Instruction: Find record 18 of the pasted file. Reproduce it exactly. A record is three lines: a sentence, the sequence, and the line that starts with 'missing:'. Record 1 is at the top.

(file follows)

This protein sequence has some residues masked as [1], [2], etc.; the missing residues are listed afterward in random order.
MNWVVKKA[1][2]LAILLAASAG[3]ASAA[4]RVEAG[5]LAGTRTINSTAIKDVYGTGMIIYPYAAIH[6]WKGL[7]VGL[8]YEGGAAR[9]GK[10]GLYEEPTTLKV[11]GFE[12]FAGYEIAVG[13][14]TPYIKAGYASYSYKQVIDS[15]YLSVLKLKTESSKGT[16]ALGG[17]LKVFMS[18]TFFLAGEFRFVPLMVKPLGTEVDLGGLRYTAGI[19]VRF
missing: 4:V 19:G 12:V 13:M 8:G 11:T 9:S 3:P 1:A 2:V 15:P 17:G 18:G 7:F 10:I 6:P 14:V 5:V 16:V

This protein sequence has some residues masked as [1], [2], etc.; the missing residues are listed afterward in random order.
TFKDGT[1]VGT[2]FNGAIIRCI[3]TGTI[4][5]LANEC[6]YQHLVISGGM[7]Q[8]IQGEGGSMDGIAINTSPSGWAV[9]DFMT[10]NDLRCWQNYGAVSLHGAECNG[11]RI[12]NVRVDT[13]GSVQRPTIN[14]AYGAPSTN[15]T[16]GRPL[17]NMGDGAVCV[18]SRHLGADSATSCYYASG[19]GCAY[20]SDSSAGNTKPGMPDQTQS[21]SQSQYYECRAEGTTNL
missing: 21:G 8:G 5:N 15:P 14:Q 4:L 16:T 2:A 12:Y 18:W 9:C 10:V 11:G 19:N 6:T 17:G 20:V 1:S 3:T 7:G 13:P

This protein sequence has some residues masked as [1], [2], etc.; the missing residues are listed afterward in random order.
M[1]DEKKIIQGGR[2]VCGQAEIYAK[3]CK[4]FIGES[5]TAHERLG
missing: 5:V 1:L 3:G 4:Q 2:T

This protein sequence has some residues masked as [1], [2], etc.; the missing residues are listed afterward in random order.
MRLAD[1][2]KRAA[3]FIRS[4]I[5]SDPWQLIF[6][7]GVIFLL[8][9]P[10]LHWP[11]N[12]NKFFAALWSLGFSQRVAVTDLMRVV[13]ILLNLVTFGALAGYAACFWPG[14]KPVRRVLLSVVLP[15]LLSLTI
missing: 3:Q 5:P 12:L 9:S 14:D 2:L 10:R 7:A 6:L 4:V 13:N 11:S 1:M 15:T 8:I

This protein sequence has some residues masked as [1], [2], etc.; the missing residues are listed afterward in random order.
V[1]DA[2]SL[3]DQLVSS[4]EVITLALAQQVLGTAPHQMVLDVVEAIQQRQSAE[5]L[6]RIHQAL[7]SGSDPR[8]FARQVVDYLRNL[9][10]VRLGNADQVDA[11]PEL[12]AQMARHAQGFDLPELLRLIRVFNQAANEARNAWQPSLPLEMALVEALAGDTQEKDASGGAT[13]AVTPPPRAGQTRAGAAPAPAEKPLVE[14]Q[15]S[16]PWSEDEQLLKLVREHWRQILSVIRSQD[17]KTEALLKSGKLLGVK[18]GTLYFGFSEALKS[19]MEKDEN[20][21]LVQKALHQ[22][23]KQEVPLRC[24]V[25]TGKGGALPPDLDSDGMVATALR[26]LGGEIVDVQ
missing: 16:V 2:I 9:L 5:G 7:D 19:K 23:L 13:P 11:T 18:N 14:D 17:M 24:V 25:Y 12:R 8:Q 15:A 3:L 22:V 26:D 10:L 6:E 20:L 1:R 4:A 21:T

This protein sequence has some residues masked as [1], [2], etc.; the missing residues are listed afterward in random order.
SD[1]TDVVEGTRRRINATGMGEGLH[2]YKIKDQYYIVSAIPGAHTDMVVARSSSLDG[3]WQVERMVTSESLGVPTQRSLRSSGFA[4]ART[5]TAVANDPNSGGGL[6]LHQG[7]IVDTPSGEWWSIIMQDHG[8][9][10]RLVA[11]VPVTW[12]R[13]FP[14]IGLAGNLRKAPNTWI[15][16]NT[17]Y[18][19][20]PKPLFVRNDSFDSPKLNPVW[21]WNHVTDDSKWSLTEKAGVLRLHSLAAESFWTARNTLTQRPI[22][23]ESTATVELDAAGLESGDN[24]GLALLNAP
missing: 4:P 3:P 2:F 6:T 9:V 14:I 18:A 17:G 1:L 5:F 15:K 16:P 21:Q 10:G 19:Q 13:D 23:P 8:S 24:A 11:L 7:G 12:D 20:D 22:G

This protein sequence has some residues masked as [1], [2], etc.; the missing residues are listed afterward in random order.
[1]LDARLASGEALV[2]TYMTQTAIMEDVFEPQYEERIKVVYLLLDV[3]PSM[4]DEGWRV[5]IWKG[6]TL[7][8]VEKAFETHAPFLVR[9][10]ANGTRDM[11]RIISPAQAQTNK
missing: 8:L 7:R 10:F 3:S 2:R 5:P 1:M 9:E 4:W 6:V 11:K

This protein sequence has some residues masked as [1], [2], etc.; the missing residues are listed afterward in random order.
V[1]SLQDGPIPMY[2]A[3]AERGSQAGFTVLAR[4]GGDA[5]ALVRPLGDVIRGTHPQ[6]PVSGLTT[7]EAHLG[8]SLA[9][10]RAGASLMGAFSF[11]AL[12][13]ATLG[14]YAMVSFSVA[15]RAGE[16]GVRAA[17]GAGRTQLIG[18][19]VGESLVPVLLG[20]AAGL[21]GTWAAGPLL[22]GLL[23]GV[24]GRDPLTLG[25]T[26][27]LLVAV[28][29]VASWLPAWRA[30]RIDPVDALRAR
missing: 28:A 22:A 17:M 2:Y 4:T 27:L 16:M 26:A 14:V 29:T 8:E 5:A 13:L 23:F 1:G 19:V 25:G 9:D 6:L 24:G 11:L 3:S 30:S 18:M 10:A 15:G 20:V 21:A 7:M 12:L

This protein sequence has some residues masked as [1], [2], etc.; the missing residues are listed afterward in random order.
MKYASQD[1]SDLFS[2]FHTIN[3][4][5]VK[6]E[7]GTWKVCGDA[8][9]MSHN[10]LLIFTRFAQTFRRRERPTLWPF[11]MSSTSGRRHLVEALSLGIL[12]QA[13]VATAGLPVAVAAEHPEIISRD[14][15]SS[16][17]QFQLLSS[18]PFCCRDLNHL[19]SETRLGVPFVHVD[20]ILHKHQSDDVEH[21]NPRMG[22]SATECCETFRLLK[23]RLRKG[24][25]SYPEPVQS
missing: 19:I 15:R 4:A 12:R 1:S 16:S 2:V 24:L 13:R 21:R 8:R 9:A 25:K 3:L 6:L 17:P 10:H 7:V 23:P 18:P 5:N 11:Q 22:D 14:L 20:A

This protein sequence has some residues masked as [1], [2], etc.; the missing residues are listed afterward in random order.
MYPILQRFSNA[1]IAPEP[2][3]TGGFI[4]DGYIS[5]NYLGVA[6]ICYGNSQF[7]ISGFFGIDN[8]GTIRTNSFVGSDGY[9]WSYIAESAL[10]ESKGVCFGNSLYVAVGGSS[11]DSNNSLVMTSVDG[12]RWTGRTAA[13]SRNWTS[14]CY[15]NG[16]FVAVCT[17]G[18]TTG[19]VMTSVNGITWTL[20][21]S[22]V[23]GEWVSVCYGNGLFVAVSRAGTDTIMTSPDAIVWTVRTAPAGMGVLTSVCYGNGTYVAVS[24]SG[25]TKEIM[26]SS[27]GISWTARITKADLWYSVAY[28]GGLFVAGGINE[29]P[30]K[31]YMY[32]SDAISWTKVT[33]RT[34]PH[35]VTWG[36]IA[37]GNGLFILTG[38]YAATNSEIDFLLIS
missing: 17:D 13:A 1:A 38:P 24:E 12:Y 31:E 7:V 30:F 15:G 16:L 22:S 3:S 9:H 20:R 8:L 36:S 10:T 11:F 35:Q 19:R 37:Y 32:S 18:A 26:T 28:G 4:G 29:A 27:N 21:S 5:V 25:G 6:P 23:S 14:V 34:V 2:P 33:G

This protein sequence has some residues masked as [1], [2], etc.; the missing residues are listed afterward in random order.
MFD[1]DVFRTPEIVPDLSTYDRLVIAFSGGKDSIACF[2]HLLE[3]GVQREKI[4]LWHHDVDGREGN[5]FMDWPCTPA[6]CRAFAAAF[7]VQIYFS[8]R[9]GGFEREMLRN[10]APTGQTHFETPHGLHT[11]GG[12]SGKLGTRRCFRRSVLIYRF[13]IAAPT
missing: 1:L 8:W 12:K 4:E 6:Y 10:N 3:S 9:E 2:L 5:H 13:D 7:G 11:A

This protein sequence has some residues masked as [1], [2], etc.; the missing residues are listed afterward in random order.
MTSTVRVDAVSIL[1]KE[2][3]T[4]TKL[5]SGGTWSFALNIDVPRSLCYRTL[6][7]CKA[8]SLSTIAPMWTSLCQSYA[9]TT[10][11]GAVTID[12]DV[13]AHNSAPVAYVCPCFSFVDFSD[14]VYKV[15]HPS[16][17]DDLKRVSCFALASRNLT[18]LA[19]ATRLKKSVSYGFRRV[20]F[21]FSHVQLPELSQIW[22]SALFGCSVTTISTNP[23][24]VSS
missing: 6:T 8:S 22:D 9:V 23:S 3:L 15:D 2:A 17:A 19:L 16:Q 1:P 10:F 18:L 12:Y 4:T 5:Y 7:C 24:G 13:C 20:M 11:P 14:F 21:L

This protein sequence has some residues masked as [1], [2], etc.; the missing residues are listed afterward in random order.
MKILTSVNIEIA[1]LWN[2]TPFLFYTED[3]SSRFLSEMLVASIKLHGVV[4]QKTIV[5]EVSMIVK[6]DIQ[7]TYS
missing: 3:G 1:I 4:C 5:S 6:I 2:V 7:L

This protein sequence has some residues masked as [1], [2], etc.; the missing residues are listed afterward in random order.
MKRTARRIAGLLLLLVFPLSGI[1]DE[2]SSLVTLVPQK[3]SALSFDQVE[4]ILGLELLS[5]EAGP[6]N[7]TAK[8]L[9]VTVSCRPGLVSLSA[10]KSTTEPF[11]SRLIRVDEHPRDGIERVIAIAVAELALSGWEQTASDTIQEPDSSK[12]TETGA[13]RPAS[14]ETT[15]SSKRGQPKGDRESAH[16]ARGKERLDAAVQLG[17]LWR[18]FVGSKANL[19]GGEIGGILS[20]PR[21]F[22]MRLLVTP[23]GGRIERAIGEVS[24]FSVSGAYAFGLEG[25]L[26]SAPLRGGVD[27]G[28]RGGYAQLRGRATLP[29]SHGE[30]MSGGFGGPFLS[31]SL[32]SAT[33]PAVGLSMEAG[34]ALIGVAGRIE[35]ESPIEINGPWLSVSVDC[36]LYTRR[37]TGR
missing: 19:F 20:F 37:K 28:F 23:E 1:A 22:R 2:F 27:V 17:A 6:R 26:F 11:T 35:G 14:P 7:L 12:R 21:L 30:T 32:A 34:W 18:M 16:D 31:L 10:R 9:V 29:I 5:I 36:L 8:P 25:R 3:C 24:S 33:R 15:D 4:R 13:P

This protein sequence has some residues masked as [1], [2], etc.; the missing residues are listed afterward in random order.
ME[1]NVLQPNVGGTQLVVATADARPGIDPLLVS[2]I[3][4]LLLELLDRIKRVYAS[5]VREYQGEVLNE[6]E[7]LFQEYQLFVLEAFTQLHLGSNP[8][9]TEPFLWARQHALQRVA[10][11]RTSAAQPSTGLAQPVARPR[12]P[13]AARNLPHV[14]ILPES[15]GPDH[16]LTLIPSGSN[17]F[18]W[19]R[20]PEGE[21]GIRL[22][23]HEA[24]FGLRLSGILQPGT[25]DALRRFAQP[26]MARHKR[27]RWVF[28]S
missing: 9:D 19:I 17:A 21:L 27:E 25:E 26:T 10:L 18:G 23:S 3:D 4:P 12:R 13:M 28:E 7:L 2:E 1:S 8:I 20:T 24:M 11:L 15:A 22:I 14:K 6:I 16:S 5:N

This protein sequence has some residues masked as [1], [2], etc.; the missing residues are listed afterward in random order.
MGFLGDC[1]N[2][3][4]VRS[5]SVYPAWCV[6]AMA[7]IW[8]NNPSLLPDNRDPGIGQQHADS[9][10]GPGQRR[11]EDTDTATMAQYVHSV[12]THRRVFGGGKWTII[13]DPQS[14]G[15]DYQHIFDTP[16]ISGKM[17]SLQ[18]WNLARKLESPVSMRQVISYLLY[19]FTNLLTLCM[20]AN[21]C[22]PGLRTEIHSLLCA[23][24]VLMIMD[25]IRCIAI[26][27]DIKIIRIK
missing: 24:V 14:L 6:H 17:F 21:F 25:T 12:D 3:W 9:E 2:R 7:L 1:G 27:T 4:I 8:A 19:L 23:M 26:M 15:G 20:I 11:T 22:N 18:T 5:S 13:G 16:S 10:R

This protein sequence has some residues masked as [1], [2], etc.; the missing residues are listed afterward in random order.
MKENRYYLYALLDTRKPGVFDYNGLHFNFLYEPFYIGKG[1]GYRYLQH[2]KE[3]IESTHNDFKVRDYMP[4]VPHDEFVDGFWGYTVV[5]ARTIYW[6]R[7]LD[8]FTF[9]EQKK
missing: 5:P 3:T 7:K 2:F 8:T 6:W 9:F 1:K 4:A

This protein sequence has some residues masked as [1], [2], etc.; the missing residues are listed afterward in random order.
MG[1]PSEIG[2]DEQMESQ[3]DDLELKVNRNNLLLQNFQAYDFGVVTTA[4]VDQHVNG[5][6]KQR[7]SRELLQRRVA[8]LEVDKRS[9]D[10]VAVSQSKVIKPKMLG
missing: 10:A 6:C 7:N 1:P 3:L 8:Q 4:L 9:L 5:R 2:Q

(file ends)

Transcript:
This protein sequence has some residues masked as [1], [2], etc.; the missing residues are listed afterward in random order.
MG[1]PSEIG[2]DEQMESQ[3]DDLELKVNRNNLLLQNFQAYDFGVVTTA[4]VDQHVNG[5][6]KQR[7]SRELLQRRVA[8]LEVDKRS[9]D[10]VAVSQSKVIKPKMLG
missing: 10:A 6:C 7:N 1:P 3:L 8:Q 4:L 9:L 5:R 2:Q